Cabin: It still looks pretty old school in terms of modernity, but we'd welcome a return to even older Jeeps. It's dark, everything seems clunky, and there's just way too much plastic going on in here.




Jeeps aren't comfortable, and that applies to drivers, passengers and ease of use. When a car is born out of wartime necessity and doesn't go through many deep changes, it maintains the same ethos. What's great for off-road doesn't translate well to everyday use.

Front Seats: The seats are hard an uncomfortable. You feel like you're sitting on them, not in them.

Rear Seats: The lack of legroom is almost shocking, given how long the Unlimited looks. It has 37.2 inches in back, eclipsed by the tiny Toyota Corolla, which has 41.4 inches. Yeesh. The seats are hard and uncomfortable, too.

NVH (noise/vibration/harshness): Though there doesn't seem to be any lousy workmanship inside, the level of noise is terrible at highway speeds, and the engine sounds make their way into the cabin at lower speeds. Drive this thing on long trips, and you'll find yourself exhausted.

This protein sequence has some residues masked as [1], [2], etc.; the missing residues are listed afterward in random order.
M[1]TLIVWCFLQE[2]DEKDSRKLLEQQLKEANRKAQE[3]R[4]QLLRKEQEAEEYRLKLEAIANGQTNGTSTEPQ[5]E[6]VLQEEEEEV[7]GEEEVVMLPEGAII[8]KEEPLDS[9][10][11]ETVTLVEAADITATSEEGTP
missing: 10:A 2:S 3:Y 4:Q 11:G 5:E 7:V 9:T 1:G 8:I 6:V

Visibility: The big front window glass makes for good forward visibility, but the hard top, roll bars and accompanying wrap make for bad side and rear visibility.

Climate: The air conditioning is one of the weakest we've experienced. On an 85 degree day, we were roasting.




The Unlimited isn't exactly known for good crash ratings or good safety tech. It's a rudimentary body-on-frame vehicle that still struggles to do well in accidents, something to be aware of if you're in the market for this vehicle for your family.

IIHS Rating: It scores "good" in front and moderate front overlap tests and only "marginal" in side impact. Look at the Toyota 4Runner, which scores higher.

NHTSA Rating: 3-Star safety rating.

Standard Tech: Other than airbags, traction control, and ABS, there's really nothing additional that comes standard.